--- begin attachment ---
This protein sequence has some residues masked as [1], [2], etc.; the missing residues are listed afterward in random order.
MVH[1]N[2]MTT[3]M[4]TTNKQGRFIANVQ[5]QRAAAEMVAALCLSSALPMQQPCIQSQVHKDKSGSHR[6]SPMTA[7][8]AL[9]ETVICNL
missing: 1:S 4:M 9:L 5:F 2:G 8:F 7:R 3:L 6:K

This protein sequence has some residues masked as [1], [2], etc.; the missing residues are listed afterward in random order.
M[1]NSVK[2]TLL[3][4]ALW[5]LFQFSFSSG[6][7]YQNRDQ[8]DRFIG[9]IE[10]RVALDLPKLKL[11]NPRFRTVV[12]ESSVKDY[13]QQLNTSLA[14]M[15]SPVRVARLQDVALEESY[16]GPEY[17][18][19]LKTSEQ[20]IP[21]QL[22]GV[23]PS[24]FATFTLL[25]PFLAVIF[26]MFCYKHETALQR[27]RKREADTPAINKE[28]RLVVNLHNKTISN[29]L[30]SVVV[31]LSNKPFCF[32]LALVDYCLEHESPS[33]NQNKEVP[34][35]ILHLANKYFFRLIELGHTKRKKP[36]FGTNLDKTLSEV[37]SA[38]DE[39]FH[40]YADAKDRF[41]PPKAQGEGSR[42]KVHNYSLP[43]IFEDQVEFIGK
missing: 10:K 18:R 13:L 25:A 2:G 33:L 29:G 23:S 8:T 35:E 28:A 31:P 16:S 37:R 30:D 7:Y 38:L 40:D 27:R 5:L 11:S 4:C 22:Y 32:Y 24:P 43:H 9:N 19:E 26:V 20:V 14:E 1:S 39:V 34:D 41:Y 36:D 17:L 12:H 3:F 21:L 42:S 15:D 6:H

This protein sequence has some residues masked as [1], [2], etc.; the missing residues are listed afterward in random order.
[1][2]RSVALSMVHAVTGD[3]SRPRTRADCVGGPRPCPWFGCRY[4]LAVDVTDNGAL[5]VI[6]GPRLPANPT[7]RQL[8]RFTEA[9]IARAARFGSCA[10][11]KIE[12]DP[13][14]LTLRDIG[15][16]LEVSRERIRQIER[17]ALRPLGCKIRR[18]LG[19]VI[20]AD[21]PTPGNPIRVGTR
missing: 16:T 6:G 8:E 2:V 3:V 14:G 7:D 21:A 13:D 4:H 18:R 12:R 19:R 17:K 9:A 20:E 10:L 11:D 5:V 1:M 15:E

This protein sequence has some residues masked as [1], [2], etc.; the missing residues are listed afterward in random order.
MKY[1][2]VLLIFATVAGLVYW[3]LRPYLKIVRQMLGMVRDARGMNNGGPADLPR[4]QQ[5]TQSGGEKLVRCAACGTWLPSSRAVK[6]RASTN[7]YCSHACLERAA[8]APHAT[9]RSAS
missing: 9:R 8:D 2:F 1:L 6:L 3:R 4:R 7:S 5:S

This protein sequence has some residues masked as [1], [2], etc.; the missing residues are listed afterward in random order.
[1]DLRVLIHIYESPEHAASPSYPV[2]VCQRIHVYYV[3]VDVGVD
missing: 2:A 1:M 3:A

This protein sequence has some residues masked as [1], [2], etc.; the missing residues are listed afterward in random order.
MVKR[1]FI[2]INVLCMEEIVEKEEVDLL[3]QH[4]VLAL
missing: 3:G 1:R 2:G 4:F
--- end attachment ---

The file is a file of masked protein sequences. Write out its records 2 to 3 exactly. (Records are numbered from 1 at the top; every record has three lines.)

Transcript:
This protein sequence has some residues masked as [1], [2], etc.; the missing residues are listed afterward in random order.
M[1]NSVK[2]TLL[3][4]ALW[5]LFQFSFSSG[6][7]YQNRDQ[8]DRFIG[9]IE[10]RVALDLPKLKL[11]NPRFRTVV[12]ESSVKDY[13]QQLNTSLA[14]M[15]SPVRVARLQDVALEESY[16]GPEY[17][18][19]LKTSEQ[20]IP[21]QL[22]GV[23]PS[24]FATFTLL[25]PFLAVIF[26]MFCYKHETALQR[27]RKREADTPAINKE[28]RLVVNLHNKTISN[29]L[30]SVVV[31]LSNKPFCF[32]LALVDYCLEHESPS[33]NQNKEVP[34][35]ILHLANKYFFRLIELGHTKRKKP[36]FGTNLDKTLSEV[37]SA[38]DE[39]FH[40]YADAKDRF[41]PPKAQGEGSR[42]KVHNYSLP[43]IFEDQVEFIGK
missing: 10:K 18:R 13:L 25:A 2:G 33:L 29:G 23:S 8:T 35:E 28:A 31:P 16:S 37:R 30:D 7:Y 38:L 40:D 27:R 5:L 11:S 4:C 22:Y 32:Y 24:P 43:H 9:N 19:E 26:V 20:V 14:E 1:S 39:V 34:D 41:Y 36:D 17:L 12:H 3:F 21:L 42:S 15:D 6:H

This protein sequence has some residues masked as [1], [2], etc.; the missing residues are listed afterward in random order.
[1][2]RSVALSMVHAVTGD[3]SRPRTRADCVGGPRPCPWFGCRY[4]LAVDVTDNGAL[5]VI[6]GPRLPANPT[7]RQL[8]RFTEA[9]IARAARFGSCA[10][11]KIE[12]DP[13][14]LTLRDIG[15][16]LEVSRERIRQIER[17]ALRPLGCKIRR[18]LG[19]VI[20]AD[21]PTPGNPIRVGTR
missing: 16:T 6:G 8:E 2:V 3:V 14:G 7:D 21:A 13:D 4:H 18:R 12:R 19:R 17:K 9:A 20:E 10:L 11:D 5:V 1:M 15:E